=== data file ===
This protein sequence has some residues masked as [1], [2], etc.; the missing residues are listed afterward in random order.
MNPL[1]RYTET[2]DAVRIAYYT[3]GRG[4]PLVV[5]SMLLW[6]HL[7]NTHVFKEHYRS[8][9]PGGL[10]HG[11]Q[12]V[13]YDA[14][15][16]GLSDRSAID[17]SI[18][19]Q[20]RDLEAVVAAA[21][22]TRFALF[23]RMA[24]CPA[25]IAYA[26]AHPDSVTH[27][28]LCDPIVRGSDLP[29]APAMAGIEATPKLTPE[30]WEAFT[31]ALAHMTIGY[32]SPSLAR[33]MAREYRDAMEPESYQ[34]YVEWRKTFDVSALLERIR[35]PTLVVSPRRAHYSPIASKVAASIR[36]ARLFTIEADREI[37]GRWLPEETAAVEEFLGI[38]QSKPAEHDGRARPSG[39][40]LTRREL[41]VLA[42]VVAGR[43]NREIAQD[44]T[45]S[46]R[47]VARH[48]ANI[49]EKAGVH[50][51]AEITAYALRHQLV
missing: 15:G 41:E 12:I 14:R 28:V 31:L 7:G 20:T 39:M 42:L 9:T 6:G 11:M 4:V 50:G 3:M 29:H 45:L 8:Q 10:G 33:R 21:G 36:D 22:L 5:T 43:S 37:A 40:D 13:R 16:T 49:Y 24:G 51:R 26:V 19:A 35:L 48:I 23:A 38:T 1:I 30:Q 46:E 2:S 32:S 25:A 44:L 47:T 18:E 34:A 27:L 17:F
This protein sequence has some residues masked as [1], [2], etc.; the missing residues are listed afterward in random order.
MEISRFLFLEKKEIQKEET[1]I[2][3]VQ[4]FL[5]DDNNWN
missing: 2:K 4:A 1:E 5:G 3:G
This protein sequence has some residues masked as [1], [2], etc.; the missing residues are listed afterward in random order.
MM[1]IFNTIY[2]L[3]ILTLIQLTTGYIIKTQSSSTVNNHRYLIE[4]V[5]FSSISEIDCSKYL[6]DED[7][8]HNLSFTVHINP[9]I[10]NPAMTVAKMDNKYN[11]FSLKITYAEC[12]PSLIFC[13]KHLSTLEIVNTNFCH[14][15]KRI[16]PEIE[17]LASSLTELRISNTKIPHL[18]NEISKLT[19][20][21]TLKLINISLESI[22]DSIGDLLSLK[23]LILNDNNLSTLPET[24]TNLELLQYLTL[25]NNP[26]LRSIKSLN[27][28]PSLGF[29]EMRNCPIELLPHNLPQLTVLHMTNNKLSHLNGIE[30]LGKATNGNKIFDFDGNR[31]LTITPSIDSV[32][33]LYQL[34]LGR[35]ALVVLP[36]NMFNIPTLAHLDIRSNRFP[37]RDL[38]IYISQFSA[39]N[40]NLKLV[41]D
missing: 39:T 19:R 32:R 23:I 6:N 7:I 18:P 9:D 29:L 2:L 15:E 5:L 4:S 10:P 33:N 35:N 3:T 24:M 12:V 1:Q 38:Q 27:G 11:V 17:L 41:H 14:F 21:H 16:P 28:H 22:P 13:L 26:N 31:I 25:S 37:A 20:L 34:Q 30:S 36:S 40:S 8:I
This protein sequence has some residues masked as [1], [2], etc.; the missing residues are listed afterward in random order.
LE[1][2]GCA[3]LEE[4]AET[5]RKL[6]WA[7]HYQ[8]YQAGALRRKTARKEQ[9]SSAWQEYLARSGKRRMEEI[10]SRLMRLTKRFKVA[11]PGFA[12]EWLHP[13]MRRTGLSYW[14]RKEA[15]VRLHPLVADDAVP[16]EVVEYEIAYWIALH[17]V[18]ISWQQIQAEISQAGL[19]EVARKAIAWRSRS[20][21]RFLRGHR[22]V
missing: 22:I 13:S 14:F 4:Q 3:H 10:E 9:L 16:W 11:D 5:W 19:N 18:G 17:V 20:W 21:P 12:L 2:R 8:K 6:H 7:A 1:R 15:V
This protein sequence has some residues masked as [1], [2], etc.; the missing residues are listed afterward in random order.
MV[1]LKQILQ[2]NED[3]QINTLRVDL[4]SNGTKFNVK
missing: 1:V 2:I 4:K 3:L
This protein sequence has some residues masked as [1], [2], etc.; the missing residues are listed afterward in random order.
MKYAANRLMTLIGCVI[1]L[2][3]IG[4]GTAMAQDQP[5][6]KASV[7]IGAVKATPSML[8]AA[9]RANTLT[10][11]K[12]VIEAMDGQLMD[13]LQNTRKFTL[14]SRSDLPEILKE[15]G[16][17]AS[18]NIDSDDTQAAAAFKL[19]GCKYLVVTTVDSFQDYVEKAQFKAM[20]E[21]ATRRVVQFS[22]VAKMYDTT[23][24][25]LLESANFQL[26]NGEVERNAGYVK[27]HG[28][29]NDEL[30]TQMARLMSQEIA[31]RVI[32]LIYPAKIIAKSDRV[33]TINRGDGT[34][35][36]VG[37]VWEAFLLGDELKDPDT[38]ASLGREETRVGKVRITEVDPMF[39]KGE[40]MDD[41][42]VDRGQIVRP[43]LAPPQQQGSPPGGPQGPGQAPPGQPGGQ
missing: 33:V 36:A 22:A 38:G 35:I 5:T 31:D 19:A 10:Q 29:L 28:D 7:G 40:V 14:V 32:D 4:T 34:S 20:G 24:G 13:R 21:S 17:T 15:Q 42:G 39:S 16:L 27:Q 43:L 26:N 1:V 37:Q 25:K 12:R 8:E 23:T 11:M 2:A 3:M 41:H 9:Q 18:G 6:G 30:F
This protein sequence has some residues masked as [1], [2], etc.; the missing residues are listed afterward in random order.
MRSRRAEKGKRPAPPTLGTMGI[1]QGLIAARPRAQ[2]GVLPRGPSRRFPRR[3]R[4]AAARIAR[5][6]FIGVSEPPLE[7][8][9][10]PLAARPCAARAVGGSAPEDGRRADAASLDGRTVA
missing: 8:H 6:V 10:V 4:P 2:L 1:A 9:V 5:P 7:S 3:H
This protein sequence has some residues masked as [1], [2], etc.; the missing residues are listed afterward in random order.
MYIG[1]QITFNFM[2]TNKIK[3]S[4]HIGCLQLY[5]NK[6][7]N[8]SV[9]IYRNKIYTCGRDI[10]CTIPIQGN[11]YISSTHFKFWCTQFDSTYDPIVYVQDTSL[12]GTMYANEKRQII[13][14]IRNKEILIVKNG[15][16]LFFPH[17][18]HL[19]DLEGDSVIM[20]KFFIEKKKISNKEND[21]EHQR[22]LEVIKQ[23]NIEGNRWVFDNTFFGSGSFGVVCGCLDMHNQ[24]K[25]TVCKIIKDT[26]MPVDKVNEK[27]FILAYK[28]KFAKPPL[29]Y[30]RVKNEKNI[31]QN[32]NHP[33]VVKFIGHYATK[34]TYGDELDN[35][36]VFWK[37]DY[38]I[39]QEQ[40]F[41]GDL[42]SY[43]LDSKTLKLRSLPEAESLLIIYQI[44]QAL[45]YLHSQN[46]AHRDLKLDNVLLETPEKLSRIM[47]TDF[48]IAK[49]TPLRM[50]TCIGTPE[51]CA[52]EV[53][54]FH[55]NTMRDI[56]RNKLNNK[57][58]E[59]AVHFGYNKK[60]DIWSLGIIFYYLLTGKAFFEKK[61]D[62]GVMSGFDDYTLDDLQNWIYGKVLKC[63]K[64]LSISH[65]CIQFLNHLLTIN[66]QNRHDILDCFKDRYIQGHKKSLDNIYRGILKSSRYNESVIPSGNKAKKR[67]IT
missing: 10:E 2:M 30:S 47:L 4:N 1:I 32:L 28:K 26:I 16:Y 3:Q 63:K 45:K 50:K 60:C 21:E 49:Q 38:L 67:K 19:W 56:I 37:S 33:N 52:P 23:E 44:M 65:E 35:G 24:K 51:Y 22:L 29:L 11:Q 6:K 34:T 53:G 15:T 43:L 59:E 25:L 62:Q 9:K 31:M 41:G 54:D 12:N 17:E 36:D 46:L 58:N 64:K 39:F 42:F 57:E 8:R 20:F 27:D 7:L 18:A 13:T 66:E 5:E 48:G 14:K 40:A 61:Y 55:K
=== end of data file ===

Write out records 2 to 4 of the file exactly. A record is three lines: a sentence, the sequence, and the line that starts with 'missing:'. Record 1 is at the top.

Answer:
This protein sequence has some residues masked as [1], [2], etc.; the missing residues are listed afterward in random order.
MEISRFLFLEKKEIQKEET[1]I[2][3]VQ[4]FL[5]DDNNWN
missing: 2:K 4:A 1:E 5:G 3:G
This protein sequence has some residues masked as [1], [2], etc.; the missing residues are listed afterward in random order.
MM[1]IFNTIY[2]L[3]ILTLIQLTTGYIIKTQSSSTVNNHRYLIE[4]V[5]FSSISEIDCSKYL[6]DED[7][8]HNLSFTVHINP[9]I[10]NPAMTVAKMDNKYN[11]FSLKITYAEC[12]PSLIFC[13]KHLSTLEIVNTNFCH[14][15]KRI[16]PEIE[17]LASSLTELRISNTKIPHL[18]NEISKLT[19][20][21]TLKLINISLESI[22]DSIGDLLSLK[23]LILNDNNLSTLPET[24]TNLELLQYLTL[25]NNP[26]LRSIKSLN[27][28]PSLGF[29]EMRNCPIELLPHNLPQLTVLHMTNNKLSHLNGIE[30]LGKATNGNKIFDFDGNR[31]LTITPSIDSV[32][33]LYQL[34]LGR[35]ALVVLP[36]NMFNIPTLAHLDIRSNRFP[37]RDL[38]IYISQFSA[39]N[40]NLKLV[41]D
missing: 39:T 19:R 32:R 23:I 6:N 7:I 18:P 9:D 29:L 2:L 15:E 5:L 4:S 10:P 33:N 35:N 3:T 24:M 12:V 1:Q 38:Q 27:G 11:V 17:L 41:H 14:F 21:H 16:P 28:H 22:P 13:L 26:N 31:I 25:S 37:A 20:L 34:Q 30:S 36:S 40:S 8:I
This protein sequence has some residues masked as [1], [2], etc.; the missing residues are listed afterward in random order.
LE[1][2]GCA[3]LEE[4]AET[5]RKL[6]WA[7]HYQ[8]YQAGALRRKTARKEQ[9]SSAWQEYLARSGKRRMEEI[10]SRLMRLTKRFKVA[11]PGFA[12]EWLHP[13]MRRTGLSYW[14]RKEA[15]VRLHPLVADDAVP[16]EVVEYEIAYWIALH[17]V[18]ISWQQIQAEISQAGL[19]EVARKAIAWRSRS[20][21]RFLRGHR[22]V
missing: 22:I 13:S 14:F 4:Q 3:H 10:E 9:L 16:W 11:D 5:W 19:N 18:G 17:V 20:W 21:P 12:L 2:R 8:K 6:H 7:A 1:R 15:V